ABC's SHUSHANNAH WALSHE: The RNC has been meeting this week in Boston holding their summer confab of operatives, party chairman, and activists. The highlight was New Jersey Gov. Chris Christie's speech Thursday where he told the party to focus on winning-not so subtly saying the group should lead by his example-while jabbing two of his potential 2016 opponents, but part of the work that goes on here isn't just hearing Christie or Newt Gingrich speak it's to get the work of the party done. On Thursday members met to examine the primary process, but almost immediately decided to send it to a subcommittee. That subcommittee will meet to examine the primary process, including carve out states like Iowa, New Hampshire, and South Carolina, debates, the earliest dates states can go, and winner takes all vs. proportional distribution of delegates. The subcommittee begins Thursday in what will be a lengthy process and there is likely no answer on these critical primary questions anytime soon, but the subcommittee will have the power to take up some of these issues that Chairman Reince Priebus has said is a priority of his, including cutting down on how long the primaries go or how long the candidates can "slice and dice" each other and limiting the number of debates for the same reason.

ABC's DANA HUGHES: Secretary of Defense Chuck Hagel unveiled a series of new policies to fight sexual assault in the military, a problem Pentagon Press Secretary George Little called "a stain on the honor of our men and women who serve our country, as well as a threat to the discipline and the cohesion of our force." The measures include actions such as having judge advocates general (JAG) officers, people with legal training rather than just commanders, investigating sex assault charges, as well as providing a legal military advocate in every branch specifically to help victims. Not included were provisions that would take the reporting or prosecution out of the chain of command, something some Senators have been calling for. The Pentagon's move prompted praise from Senator McCaskill who issued a statement congratulating the DoD for taking the problem seriously, while the fiercest critic Sen. Kirsten Gillibrand, who wants these cases investigated and prosecuted outside the chain of command said the actions don't go far enough. Gillibrand continues to call for Congress to act on the matter. http://t.co/dPCoj61OI8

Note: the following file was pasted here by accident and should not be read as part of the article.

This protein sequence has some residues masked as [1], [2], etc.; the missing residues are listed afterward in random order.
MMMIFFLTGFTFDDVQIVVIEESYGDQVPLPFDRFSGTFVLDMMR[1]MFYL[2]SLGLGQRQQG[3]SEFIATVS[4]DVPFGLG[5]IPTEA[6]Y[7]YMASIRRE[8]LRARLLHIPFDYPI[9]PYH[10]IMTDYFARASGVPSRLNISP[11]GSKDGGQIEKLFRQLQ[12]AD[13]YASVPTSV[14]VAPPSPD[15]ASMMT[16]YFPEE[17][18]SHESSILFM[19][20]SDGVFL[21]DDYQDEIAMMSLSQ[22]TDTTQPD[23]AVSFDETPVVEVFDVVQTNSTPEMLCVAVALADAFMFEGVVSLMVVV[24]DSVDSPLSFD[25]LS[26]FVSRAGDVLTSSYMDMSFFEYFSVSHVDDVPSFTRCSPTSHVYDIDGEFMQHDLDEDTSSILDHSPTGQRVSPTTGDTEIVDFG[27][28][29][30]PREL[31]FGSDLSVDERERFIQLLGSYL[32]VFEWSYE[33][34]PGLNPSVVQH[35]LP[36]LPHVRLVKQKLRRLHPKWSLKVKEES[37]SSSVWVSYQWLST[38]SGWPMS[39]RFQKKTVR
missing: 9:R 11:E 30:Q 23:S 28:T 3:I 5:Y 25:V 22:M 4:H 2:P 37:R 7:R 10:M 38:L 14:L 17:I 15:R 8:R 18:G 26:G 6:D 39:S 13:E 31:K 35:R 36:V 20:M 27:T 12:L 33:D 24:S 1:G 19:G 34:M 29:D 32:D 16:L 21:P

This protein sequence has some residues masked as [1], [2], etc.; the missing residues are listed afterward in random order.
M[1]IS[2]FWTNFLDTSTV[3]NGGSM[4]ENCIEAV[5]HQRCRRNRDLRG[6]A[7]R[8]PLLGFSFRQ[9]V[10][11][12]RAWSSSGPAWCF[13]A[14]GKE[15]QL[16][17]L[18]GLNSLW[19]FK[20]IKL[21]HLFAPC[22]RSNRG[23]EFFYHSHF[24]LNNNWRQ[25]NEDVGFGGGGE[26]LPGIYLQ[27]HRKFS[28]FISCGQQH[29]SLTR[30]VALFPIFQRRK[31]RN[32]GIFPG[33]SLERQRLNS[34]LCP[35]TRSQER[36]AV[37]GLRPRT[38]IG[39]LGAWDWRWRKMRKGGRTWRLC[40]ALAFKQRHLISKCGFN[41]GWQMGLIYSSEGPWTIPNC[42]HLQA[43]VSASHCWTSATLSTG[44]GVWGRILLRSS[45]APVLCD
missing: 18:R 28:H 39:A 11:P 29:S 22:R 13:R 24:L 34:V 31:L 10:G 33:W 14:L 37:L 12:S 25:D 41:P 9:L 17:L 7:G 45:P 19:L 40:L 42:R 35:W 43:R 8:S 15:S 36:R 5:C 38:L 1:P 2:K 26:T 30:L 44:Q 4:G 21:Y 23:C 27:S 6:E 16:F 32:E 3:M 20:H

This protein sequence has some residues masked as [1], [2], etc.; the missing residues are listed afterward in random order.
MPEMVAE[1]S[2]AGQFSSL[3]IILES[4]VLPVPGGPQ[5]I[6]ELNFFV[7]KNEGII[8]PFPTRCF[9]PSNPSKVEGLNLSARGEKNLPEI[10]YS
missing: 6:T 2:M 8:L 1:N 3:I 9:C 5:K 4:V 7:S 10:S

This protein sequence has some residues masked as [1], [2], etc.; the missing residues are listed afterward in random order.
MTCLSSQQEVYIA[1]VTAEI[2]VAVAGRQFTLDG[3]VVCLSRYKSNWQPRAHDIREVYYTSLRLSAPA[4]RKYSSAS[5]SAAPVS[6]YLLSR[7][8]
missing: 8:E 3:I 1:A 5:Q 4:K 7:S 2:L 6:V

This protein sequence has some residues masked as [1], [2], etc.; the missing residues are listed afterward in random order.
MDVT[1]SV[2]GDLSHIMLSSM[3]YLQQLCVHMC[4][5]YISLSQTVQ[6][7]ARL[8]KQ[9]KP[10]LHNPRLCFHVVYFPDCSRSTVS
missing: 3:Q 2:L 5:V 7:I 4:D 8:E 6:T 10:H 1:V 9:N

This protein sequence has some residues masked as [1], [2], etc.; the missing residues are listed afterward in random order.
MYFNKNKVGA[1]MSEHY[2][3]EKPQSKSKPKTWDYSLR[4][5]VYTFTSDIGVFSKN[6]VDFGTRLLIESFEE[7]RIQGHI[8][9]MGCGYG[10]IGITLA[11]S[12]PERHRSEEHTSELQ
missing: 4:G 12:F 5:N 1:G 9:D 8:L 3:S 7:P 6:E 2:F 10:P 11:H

WHAT WE'RE WATCHING

THE REAL WAR HORSE: THE LIFE AND LEGEND OF THE MARINE CORPS' FOUR-LEGGED STAFF SERGEANT. In many ways, Staff Sgt. Reckless was no different from the Marines she served beside during the Korean War. She braved enemy fire on many occasions, enjoyed scrambled eggs and coffee for breakfast, and her favorite pastime was drinking beer with comrades. Except Reckless was a horse. Reckless has long been considered a war hero for her service during the Korean War and was recently honored at the National Museum of the Marine Corps in Virginia, where a life-sized statue of the horse was unveiled. Retired Marine Sgt. Harold Wadley, who served side-by-side with Reckless in the Korean War, spoke to "On the Radar's" MARTHA RADDATZ at the installation ceremony of the new Staff Sgt. Reckless statue and told of the horse's unusual valor in braving enemy fire to bring reinforcement ammunition to her platoon on the front lines. WATCH: http://yhoo.it/1cS0L6d

BUZZ